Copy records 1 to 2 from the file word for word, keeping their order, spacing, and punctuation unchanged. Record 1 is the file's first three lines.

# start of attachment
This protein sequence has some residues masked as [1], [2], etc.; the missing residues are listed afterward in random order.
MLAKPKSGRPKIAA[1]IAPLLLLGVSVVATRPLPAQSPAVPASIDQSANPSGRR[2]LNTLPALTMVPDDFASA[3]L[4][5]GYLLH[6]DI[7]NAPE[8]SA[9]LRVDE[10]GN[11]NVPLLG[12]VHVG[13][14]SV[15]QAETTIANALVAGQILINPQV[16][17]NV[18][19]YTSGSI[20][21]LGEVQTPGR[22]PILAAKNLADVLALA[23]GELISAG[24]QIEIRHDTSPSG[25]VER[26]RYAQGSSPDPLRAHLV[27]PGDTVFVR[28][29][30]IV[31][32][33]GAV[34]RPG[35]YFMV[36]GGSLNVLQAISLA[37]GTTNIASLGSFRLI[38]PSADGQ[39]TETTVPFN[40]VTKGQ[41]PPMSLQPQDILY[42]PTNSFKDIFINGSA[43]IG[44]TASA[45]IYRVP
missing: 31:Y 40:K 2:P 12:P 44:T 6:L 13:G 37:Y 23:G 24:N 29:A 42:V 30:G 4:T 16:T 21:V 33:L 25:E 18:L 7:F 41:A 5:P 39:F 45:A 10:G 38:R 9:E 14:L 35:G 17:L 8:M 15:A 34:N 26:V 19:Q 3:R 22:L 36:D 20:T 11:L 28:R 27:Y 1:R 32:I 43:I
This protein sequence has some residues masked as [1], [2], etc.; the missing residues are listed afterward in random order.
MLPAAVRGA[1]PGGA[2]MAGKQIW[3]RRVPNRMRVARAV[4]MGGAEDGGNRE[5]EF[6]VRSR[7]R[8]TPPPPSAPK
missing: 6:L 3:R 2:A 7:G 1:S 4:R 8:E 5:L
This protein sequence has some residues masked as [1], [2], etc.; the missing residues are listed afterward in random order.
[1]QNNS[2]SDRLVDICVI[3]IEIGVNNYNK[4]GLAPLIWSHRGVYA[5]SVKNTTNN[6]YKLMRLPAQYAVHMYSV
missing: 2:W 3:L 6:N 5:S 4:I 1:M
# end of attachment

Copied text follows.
This protein sequence has some residues masked as [1], [2], etc.; the missing residues are listed afterward in random order.
MLAKPKSGRPKIAA[1]IAPLLLLGVSVVATRPLPAQSPAVPASIDQSANPSGRR[2]LNTLPALTMVPDDFASA[3]L[4][5]GYLLH[6]DI[7]NAPE[8]SA[9]LRVDE[10]GN[11]NVPLLG[12]VHVG[13][14]SV[15]QAETTIANALVAGQILINPQV[16][17]NV[18][19]YTSGSI[20][21]LGEVQTPGR[22]PILAAKNLADVLALA[23]GELISAG[24]QIEIRHDTSPSG[25]VER[26]RYAQGSSPDPLRAHLV[27]PGDTVFVR[28][29][30]IV[31][32][33]GAV[34]RPG[35]YFMV[36]GGSLNVLQAISLA[37]GTTNIASLGSFRLI[38]PSADGQ[39]TETTVPFN[40]VTKGQ[41]PPMSLQPQDILY[42]PTNSFKDIFINGSA[43]IG[44]TASA[45]IYRVP
missing: 31:Y 40:K 2:P 12:P 44:T 6:L 13:G 37:Y 23:G 24:N 29:A 42:V 30:G 4:T 16:T 21:V 33:L 25:E 18:L 7:F 41:A 5:P 39:F 45:A 10:G 38:R 9:E 14:L 35:G 17:L 8:M 15:A 34:N 26:V 19:Q 3:R 22:L 36:D 20:T 11:L 28:R 27:Y 1:R 32:I 43:I
This protein sequence has some residues masked as [1], [2], etc.; the missing residues are listed afterward in random order.
MLPAAVRGA[1]PGGA[2]MAGKQIW[3]RRVPNRMRVARAV[4]MGGAEDGGNRE[5]EF[6]VRSR[7]R[8]TPPPPSAPK
missing: 6:L 3:R 2:A 7:G 1:S 4:R 8:E 5:L